There are a number of complementary, and sometimes overlapping third line of defence controls present in a typical federal administration. First, the minister of the budget has his inspectors in each administration. The finance inspectors, as they are called, although budget inspectors would be a more appropriate name, have a double role. First, they are to ensure compliance with the budget related laws. Second, they have an advisory role to the minister responsible for that specific area. While their advice is not necessarily the end of any discussion on how to use the available means, trying to circumvent their advice takes quite a significant administrative procedure.
Does a finance inspector have a parallel in a private sector company? Yes, but in private sector this third line of defence role is seldom permanent. Imagine that a court would appoint a financial watchdog to a company, to monitor and avoid certain spending behaviours and to ensure legal compliance. Imagine that watchdog being an overall nice person, willing to impart some of his or her advice to the organisation. That would pretty much be the role of the finance inspector if he or she were to operate in the private sector.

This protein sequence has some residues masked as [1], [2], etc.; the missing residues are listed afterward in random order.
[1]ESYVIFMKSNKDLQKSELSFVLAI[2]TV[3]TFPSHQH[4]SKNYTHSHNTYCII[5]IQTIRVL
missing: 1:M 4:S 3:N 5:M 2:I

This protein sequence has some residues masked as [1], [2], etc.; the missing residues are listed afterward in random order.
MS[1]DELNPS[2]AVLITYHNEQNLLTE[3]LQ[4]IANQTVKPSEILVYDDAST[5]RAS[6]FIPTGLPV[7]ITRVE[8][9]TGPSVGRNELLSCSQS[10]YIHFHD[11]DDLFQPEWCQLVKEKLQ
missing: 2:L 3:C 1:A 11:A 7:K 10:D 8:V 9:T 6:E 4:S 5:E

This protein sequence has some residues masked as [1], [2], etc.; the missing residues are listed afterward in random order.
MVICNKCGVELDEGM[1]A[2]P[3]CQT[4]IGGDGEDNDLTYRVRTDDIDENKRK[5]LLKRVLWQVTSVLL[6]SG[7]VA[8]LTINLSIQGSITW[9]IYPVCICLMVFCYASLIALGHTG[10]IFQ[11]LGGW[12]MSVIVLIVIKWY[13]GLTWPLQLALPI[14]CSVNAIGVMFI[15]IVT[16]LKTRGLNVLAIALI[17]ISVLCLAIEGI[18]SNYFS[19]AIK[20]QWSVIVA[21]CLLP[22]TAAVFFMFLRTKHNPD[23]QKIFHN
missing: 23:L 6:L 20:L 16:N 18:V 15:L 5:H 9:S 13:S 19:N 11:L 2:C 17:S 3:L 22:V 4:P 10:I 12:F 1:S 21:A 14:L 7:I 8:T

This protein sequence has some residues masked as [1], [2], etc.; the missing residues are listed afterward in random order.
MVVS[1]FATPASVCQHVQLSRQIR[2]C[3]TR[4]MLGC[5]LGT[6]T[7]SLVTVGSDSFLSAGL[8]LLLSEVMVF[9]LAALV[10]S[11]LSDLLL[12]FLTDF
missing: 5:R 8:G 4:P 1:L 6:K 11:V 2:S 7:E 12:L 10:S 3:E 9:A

Within the internal control structure of any federal government service are other, more second line of defence roles that exist, such as a “controller” function whose responsibility it is to approve budgetary reservations. I’m not going into these roles in this blog post.
The role of internal audit